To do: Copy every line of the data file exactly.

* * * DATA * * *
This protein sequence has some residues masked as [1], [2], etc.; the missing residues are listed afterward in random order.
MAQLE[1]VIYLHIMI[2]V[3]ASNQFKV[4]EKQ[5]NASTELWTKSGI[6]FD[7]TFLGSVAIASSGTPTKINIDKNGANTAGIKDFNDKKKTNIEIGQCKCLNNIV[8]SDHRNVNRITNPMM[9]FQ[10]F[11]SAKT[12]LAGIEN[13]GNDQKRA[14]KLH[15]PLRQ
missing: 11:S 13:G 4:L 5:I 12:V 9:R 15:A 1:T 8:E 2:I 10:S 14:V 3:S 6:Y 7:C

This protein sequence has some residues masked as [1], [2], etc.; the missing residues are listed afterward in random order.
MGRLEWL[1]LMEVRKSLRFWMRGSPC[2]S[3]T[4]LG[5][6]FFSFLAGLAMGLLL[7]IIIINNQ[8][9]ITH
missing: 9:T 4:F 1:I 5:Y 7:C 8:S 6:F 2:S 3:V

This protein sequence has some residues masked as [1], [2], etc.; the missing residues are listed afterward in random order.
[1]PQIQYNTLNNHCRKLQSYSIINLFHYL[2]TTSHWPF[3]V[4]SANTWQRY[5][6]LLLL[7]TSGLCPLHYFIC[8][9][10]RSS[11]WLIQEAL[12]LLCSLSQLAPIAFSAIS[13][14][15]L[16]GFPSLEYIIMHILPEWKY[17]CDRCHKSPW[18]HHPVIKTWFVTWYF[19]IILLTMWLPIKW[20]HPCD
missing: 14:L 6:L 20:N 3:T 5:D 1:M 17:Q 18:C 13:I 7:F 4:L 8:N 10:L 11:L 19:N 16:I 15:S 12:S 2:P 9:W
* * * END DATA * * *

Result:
This protein sequence has some residues masked as [1], [2], etc.; the missing residues are listed afterward in random order.
MAQLE[1]VIYLHIMI[2]V[3]ASNQFKV[4]EKQ[5]NASTELWTKSGI[6]FD[7]TFLGSVAIASSGTPTKINIDKNGANTAGIKDFNDKKKTNIEIGQCKCLNNIV[8]SDHRNVNRITNPMM[9]FQ[10]F[11]SAKT[12]LAGIEN[13]GNDQKRA[14]KLH[15]PLRQ
missing: 11:S 13:G 4:L 5:I 12:V 9:R 15:A 1:T 8:E 2:I 10:S 14:V 3:S 6:Y 7:C

This protein sequence has some residues masked as [1], [2], etc.; the missing residues are listed afterward in random order.
MGRLEWL[1]LMEVRKSLRFWMRGSPC[2]S[3]T[4]LG[5][6]FFSFLAGLAMGLLL[7]IIIINNQ[8][9]ITH
missing: 9:T 4:F 1:I 5:Y 7:C 8:S 6:F 2:S 3:V

This protein sequence has some residues masked as [1], [2], etc.; the missing residues are listed afterward in random order.
[1]PQIQYNTLNNHCRKLQSYSIINLFHYL[2]TTSHWPF[3]V[4]SANTWQRY[5][6]LLLL[7]TSGLCPLHYFIC[8][9][10]RSS[11]WLIQEAL[12]LLCSLSQLAPIAFSAIS[13][14][15]L[16]GFPSLEYIIMHILPEWKY[17]CDRCHKSPW[18]HHPVIKTWFVTWYF[19]IILLTMWLPIKW[20]HPCD
missing: 14:L 6:L 20:N 3:T 5:D 1:M 17:Q 18:C 13:I 7:F 4:L 8:N 10:L 11:L 19:N 16:I 15:S 12:S 2:P 9:W